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Not building on the flat needn’t be a slippery slope

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Not building on the flat needn’t be a slippery slope

If you’ve long considered having a log cabin but have been put off because your garden is undulating or sloping, don’t despair. There are a number of solutions available for even the hilliest land.

 

A concrete slab is probably the best base if your ground is firm and level. However, this can be an expensive method and can look ugly if you need to build up the level to cope with uneven land.

Our office cabin here at Keops is a good example. From the back corner of our ten metre long cabin to the opposite front corner, the land drops away by more than half a metre. In this case a concrete base was an unsuitable solution, so a perimeter brick wall was built with a sleeper wall running up the middle. A grid of pressure treated bearers sit happily across this, providing a solid level base for the cabin and floor.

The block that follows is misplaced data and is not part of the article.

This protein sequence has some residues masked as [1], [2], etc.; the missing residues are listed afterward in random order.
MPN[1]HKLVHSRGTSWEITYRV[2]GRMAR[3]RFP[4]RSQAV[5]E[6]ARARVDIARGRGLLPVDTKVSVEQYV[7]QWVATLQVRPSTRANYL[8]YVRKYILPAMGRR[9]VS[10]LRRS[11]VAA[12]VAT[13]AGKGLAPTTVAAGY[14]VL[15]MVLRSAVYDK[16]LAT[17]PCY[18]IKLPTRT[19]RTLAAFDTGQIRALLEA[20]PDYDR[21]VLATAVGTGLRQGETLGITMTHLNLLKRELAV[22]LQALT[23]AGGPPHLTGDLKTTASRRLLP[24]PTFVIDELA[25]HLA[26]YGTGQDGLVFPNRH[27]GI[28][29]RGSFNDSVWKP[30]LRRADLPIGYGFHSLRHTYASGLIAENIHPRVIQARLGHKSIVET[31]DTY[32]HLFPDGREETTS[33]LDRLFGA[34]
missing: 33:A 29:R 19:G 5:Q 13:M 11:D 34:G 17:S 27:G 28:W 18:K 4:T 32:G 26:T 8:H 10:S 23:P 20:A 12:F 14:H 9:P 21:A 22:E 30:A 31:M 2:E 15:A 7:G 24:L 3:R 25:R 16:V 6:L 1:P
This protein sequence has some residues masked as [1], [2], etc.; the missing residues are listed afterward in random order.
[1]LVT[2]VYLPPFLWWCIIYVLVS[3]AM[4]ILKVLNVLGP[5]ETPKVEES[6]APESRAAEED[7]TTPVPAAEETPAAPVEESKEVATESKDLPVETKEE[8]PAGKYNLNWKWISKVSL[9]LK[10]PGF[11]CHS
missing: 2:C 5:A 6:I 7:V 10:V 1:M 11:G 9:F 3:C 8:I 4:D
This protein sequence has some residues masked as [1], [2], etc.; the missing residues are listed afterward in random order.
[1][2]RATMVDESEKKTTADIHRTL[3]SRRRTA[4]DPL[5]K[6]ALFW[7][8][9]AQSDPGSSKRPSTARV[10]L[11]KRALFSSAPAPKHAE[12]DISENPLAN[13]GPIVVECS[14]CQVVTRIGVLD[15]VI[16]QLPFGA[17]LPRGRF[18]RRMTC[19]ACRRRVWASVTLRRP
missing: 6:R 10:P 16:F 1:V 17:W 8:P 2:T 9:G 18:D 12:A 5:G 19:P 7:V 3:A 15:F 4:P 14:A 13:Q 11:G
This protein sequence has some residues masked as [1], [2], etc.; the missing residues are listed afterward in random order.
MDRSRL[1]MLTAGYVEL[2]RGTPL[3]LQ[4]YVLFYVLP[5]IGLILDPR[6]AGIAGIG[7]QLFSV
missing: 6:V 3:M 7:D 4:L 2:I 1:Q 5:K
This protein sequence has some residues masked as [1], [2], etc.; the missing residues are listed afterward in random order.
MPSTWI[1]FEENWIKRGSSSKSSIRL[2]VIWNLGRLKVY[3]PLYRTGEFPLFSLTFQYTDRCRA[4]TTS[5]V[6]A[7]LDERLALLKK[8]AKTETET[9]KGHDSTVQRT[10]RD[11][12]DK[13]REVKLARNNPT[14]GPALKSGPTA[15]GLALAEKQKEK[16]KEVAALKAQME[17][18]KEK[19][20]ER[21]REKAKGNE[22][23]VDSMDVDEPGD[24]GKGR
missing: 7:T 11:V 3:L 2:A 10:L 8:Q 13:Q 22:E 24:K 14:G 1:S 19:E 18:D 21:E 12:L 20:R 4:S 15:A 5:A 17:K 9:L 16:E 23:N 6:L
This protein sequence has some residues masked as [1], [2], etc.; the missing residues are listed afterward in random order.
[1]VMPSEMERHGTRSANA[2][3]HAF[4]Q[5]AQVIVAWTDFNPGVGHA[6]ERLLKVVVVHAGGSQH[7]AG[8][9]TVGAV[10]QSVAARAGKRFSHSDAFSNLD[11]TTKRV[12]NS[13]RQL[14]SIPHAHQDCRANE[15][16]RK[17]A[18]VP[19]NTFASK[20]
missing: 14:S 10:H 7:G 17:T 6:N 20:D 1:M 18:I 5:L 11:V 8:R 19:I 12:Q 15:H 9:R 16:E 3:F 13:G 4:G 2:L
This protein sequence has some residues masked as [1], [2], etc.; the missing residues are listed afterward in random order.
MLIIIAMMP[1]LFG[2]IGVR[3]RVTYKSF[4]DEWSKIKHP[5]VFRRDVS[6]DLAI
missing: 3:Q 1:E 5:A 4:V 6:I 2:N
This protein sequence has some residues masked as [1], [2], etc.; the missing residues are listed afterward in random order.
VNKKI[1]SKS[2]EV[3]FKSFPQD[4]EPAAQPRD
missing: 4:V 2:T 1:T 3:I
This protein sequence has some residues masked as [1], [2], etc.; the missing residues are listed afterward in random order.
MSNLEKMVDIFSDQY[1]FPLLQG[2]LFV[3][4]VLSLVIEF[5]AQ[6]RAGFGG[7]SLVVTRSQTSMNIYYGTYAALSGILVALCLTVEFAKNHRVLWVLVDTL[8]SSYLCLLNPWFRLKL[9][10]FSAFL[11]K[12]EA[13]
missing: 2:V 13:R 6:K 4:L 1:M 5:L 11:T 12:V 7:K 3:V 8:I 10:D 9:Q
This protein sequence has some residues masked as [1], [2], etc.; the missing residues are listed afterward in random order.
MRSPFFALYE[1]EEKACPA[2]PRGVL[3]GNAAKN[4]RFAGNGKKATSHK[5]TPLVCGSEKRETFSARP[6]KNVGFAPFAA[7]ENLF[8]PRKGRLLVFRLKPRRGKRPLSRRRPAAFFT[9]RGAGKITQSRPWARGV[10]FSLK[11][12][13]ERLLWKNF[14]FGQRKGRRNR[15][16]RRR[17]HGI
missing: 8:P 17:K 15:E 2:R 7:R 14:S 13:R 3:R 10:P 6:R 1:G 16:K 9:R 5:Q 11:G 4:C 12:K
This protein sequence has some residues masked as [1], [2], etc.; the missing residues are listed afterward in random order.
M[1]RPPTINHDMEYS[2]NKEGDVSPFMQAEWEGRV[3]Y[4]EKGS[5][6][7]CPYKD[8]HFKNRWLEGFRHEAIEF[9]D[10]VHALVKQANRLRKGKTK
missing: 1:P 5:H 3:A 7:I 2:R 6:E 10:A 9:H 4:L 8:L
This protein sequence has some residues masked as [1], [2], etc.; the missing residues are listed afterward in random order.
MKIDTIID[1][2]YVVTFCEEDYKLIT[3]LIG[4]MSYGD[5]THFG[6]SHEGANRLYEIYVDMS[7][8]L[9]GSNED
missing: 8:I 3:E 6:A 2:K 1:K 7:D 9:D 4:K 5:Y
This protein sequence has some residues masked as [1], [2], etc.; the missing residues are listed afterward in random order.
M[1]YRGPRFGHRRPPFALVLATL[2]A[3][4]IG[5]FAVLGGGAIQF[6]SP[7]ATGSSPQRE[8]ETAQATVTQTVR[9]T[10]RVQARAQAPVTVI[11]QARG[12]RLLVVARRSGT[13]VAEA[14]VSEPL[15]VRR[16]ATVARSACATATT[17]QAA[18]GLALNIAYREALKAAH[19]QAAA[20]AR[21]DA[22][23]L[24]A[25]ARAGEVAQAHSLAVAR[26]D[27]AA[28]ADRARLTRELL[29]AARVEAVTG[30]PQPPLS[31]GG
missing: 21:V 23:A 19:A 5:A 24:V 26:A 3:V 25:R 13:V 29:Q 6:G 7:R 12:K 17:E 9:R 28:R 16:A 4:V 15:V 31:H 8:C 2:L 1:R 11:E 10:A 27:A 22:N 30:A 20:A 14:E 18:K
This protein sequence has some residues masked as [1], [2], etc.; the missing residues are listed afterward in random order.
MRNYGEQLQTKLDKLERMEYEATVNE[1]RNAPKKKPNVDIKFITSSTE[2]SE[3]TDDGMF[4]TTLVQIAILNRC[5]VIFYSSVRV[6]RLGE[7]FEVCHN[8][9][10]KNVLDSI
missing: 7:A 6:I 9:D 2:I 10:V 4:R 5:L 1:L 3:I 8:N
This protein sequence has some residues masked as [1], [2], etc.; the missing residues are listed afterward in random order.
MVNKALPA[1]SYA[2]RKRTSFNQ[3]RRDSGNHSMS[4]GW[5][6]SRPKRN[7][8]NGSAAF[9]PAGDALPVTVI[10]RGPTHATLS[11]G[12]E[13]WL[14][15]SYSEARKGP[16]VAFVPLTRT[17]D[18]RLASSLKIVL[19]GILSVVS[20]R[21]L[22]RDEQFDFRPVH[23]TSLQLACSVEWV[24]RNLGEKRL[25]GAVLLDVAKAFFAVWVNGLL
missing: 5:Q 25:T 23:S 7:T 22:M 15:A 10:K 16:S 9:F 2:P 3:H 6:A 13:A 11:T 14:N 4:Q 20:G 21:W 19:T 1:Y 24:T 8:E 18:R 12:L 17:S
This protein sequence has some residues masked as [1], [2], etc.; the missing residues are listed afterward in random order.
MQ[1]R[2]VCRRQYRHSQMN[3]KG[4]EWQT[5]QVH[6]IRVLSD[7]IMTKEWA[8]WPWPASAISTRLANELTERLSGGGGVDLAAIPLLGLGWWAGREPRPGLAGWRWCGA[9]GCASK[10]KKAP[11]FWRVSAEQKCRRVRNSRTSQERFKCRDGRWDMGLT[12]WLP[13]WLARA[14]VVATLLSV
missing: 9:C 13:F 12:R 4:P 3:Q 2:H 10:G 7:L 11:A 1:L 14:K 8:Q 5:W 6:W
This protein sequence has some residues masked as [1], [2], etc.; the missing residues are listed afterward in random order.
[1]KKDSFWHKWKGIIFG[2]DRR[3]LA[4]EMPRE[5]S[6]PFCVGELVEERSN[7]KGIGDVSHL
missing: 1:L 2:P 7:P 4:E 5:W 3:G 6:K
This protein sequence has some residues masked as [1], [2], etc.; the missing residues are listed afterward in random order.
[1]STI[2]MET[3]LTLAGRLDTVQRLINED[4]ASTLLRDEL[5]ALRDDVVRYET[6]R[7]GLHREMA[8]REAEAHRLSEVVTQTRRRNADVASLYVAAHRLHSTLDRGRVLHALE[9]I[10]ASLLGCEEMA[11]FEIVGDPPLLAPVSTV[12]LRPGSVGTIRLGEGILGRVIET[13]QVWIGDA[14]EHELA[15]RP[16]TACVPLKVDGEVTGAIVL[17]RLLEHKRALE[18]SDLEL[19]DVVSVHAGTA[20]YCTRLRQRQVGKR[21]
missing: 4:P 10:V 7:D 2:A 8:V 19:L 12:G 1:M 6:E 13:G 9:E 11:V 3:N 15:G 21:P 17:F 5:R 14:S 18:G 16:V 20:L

An alternative is to build a timber frame using pressure treated posts which are set into post holes in the ground and filled with concrete. You can see from the photo that this method allows you to build in quite extreme circumstances successfully. A typical structure would comprise of 200 x 75mm main timbers to from compartments, 150 x 50mm timbers on joists within the compartments at 500mm centres. The whole frame would be elevated on 150 x 150mm posts and lengths to suit the ground conditions and the whole top surface covered in 10mm wpb plywood under the cabin area.

Pile foundations are another method, either using bricks or blocks or pouring reinforced concrete. Again a timber frame can be constructed to sit on top of the piles, and the cabin built on this.

Whatever your ground conditions, we can offer practical advice and suggest the best methods to help you ‘cope with the slope’.

 

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